IEA says route to net zero requires more cash and less politics
PARIS, Sept 26 (Reuters) - Record growth in clean energy technology, including solar panels and electric vehicles, means it is still possible to limit global warming to 1.5 degrees Celsius (2.7 degrees Fahrenheit), the International Energy Agency (IEA) said on Tuesday.
But it also said the world would need need to invest nearly $4.5 trillion per year in the transition to cleaner energy from the start of the next decade, up from spending of $1.8 trillion expected in 2023.
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Temperatures have hit record levels this year and global averages are around 1.1C higher compared with the pre-industrial average.
That compares with the goal set by the 2015 U.N. Paris Agreement to keep global temperature rises well below 2C, while pursuing efforts to limit them to 1.5C to prevent the most severe consequences, such as drought, floods and increased wildfires.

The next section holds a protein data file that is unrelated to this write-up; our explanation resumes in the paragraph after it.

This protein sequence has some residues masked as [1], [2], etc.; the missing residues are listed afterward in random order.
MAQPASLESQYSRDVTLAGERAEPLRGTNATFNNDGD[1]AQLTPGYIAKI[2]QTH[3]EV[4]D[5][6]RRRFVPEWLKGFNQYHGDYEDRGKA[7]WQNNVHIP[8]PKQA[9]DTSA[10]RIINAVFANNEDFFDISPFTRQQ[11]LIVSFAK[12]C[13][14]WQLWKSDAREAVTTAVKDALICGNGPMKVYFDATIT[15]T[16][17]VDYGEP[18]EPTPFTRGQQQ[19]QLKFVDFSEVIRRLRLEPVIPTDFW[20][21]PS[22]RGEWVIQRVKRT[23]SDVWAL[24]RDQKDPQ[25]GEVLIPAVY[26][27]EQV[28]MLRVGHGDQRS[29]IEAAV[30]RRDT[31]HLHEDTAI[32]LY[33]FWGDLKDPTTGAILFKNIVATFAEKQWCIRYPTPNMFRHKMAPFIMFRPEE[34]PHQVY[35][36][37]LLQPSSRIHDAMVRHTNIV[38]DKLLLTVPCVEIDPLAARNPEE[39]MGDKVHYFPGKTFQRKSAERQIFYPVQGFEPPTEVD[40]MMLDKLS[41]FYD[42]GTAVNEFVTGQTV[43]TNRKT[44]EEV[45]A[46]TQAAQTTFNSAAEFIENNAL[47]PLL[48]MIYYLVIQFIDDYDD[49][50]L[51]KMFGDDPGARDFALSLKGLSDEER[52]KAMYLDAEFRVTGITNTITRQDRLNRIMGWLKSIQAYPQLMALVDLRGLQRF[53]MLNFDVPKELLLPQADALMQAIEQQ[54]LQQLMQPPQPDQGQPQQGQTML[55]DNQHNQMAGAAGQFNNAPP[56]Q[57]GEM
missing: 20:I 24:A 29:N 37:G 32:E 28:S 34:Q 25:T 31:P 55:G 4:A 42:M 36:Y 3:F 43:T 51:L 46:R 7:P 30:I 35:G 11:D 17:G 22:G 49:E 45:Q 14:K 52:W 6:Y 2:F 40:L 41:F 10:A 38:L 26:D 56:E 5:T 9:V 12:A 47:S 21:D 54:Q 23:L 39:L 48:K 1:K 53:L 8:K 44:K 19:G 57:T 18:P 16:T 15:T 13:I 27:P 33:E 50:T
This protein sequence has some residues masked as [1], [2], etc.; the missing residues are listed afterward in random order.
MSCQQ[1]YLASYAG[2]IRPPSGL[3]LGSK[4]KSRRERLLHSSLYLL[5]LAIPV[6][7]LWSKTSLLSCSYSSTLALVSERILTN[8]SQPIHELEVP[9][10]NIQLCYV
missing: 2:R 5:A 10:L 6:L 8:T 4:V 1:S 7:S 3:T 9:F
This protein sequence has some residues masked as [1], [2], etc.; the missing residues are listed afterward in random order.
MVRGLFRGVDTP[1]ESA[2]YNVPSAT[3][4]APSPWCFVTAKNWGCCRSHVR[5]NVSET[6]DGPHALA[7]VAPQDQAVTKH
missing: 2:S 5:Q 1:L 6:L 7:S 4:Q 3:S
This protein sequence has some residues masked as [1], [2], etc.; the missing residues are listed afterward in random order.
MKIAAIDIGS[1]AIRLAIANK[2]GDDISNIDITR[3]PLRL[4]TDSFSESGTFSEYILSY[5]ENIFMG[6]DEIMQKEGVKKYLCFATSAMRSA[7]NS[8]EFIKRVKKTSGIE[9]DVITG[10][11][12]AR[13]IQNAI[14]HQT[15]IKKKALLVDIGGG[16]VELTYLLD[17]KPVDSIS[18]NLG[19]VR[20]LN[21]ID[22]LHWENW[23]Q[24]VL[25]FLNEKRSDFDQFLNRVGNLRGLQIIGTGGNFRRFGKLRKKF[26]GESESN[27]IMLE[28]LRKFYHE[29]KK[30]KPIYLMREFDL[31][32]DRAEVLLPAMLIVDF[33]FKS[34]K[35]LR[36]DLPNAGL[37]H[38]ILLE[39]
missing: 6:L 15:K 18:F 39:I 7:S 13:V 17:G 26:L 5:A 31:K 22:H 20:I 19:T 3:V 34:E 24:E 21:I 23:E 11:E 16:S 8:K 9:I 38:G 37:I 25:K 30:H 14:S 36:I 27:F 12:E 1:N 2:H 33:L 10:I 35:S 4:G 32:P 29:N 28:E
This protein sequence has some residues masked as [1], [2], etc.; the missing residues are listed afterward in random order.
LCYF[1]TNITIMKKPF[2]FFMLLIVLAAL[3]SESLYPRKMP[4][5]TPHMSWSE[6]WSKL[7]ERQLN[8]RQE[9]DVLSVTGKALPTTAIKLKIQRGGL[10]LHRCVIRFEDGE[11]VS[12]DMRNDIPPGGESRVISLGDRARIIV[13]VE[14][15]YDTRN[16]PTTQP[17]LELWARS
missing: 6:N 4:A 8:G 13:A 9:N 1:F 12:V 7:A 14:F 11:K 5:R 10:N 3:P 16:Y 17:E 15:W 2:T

In its update to its Net Zero Roadmap, which proposes scenarios to reach net zero emissions by the middle of the century, the IEA said an increase in solar power capacity and in electric vehicle (EV) sales since 2021 were in line with targets, as well as infrastructure plans in both fields.
Much more effort, however, is still required as a tripling of global renewable capacity, a doubling of energy efficient infrastructure, an increase in heat pump sales and a further rise in EV use are needed by 2030, the IEA said.
It also called for a 75% cut in energy sector methane emissions by 2030, which would cost an estimated $75 billion, just 2% of net income received by the oil and gas industry in 2022.
The IEA pathway to net zero will also require an equitable transition, taking into account national circumstances and requiring advanced economies to reach net zero sooner than developing economies, the report said.
Despite this year's extreme weather, politicians, mindful of the cost-of-living crisis and seeking re-election. have been backsliding on climate pledges.
"Governments need to separate climate from geopolitics, given the scale of the challenge at hand," IEA director Faith Birol said. (Reporting by Forrest Crellin; editing by Barbara Lewis)